Passing fancy

Last week on a downtown expressway, I was passed by a New Holland farm tractor at about sixty miles an hour. I’m pretty sure it was a New Holland – their blue is pretty distinctive. I had a good view of the hydraulics, the major frame pieces, and the tires, which were equally-sized, since it was a four- wheel-drive tractor. (It was on a big flat-bed when it passed me, by the way. I was going to wait ’til the end to mention that, but some of you tend to worry about stuff like that, so you can relax now.)

Seeing that tractor got me thinking about a past decision. I suppose it’s my engineering personality, but I don’t regret many decisions. I collect the facts, and, when the time is right, I combine the facts with my experience, skills, understanding of the situation to make the best decision I can. Then I move ahead.

In this case, the decision I’m referring to is my choice of vocation. Not long after I graduated from college, around the time I met and married my lovely bride, I was leaning toward agriculture. I actually subscribed to Progressive Farmer magazine for a couple of years. As a child, I had always loved trips to the Georgia farm country where my Dad grew up. I even liked the smells of farming, rich dirt, even the fertilizer, pesticide and animal aromas. I liked the idea of producing output that was clearly and directly useful, yea, even necessary to life. I knew the tractors and combines – not only John Deere’s famous green, but Allis Chalmers, International Harvester, Ford, Massey-Ferguson, and even the foreign newcomers such as Kubota. I marvelled at huge midwestern rigs, disc harrows that spanned scores of crop rows, pulled by all-wheel-drive tractors with eight giant tires. I revered agricultural innovation, such as 4-wheel hydraulic steering that allowed the farmer, with the touch of a button, to choose front wheel steering on the road, back wheel steering while hooking up implements, or both: axles in opposite directions for tight turns, in parallel for sloping land. Brilliant. I read about new ideas, such as organic and no-till farming, hybrids and genetically engineered crops. I read doom-and-gloom articles about the death of the small family farm, the growth of big conglomerates, and the impact of land use decisions. I even had some understanding of the economics, the number of acres required to sustain a family, and the cost of leasing land.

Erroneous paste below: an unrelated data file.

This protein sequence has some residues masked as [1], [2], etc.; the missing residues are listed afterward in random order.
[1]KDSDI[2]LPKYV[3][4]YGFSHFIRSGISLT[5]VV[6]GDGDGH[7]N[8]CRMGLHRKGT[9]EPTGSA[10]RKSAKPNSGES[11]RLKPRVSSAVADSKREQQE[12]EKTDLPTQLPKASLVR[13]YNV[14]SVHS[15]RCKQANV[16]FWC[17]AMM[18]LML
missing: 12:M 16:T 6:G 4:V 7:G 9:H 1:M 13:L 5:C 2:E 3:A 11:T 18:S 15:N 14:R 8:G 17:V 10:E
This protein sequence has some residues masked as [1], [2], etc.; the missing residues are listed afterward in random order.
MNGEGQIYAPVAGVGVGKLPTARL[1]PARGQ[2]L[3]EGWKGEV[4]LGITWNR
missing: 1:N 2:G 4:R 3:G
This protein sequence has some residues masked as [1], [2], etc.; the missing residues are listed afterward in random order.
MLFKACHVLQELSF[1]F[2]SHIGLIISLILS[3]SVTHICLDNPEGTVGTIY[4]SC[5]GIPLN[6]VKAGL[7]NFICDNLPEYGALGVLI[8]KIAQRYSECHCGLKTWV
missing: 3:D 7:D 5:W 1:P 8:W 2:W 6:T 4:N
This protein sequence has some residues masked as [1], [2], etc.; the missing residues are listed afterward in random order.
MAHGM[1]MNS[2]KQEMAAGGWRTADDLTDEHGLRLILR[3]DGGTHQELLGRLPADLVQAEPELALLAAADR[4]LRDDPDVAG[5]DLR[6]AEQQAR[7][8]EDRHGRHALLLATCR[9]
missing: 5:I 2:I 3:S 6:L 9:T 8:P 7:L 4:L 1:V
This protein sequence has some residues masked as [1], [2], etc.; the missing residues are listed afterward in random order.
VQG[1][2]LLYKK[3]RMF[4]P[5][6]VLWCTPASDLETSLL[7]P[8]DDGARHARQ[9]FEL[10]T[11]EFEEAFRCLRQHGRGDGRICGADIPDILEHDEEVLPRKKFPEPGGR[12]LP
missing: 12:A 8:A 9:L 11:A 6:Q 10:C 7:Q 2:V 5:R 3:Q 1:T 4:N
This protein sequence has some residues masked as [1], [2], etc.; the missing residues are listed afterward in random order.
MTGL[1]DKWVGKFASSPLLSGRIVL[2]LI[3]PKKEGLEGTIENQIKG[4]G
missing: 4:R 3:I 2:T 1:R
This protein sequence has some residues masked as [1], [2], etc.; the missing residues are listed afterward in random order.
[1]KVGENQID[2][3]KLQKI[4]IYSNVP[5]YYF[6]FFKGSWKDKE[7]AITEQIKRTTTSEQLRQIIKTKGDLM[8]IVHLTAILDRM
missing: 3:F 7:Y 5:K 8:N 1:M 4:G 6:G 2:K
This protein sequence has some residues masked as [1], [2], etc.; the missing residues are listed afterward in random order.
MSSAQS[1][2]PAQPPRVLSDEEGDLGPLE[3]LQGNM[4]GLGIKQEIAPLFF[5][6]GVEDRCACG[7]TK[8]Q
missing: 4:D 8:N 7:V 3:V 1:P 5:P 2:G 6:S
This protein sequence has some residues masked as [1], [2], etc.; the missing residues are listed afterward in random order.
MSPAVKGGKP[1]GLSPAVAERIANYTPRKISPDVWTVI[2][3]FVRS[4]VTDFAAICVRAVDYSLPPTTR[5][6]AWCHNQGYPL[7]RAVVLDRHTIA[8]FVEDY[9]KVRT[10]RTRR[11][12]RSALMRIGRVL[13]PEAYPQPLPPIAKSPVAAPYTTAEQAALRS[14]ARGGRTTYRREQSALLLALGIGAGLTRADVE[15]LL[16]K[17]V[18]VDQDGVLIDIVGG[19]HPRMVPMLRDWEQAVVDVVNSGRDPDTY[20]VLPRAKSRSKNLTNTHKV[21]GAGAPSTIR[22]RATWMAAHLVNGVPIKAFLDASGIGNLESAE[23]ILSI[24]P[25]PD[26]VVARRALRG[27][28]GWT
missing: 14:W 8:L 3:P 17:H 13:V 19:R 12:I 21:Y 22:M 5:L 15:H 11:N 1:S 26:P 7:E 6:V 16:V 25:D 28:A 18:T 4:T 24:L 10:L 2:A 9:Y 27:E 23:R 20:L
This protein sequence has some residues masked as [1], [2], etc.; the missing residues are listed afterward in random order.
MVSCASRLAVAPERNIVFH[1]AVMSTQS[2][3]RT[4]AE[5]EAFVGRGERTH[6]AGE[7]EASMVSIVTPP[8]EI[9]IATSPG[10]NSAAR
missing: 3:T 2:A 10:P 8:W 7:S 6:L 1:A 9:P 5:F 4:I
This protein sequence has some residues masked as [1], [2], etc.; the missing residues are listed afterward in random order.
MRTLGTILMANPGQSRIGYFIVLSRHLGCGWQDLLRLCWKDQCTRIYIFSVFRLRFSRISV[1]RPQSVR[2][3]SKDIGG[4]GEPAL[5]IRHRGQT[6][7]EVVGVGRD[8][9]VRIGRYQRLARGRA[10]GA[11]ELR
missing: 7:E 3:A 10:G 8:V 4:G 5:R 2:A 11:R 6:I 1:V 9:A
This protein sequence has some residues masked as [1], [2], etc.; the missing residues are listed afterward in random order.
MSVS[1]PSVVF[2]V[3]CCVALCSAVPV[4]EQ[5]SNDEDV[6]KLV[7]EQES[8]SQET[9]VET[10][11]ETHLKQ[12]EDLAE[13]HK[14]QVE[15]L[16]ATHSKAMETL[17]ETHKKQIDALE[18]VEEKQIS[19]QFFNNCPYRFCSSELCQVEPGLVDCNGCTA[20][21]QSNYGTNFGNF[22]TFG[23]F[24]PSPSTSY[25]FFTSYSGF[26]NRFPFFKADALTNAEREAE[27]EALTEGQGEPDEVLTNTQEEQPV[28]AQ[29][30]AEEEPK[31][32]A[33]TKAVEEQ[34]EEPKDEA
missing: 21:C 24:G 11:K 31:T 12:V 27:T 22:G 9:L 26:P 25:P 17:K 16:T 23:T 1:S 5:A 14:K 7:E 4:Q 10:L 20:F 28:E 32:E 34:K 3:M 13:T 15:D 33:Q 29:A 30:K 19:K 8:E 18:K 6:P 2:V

But the missus and I were in love with humanity and full of evangelical fervor, so we chose to live in the big city. It meant that my innovations would not be agricultural, but academic, industrial, computer, and communications oriented. It meant that our kids would learn to drive on multi-lane interstate highways in city traffic, instead of small town dirt roads, and that they would grow up playing in suburban back yards instead of roaming pastures and fields.

Obviously our lives would have been very different if we had made a different decision. But here we are. mower1With apologies to my millions of twitter followers (what can we call them? twollowers? iideacolytes?) who have already heard this, my current approach to agriculture is what I refer to as “Darwinian lawn care.” Anything that can survive being hacked to an inch high every week or two is fit to be part of the lawn. I’m not even gardening or composting at present (although I have done both in the past, and look forward to the opportunity again.) And I don’t even have a garden tractor.

As I said, I rarely revisit old decisions. Unless I am passed by a New Holland 4-wheel drive tractor at sixty miles per hour. Fortunately, that doesn’t happen very often.

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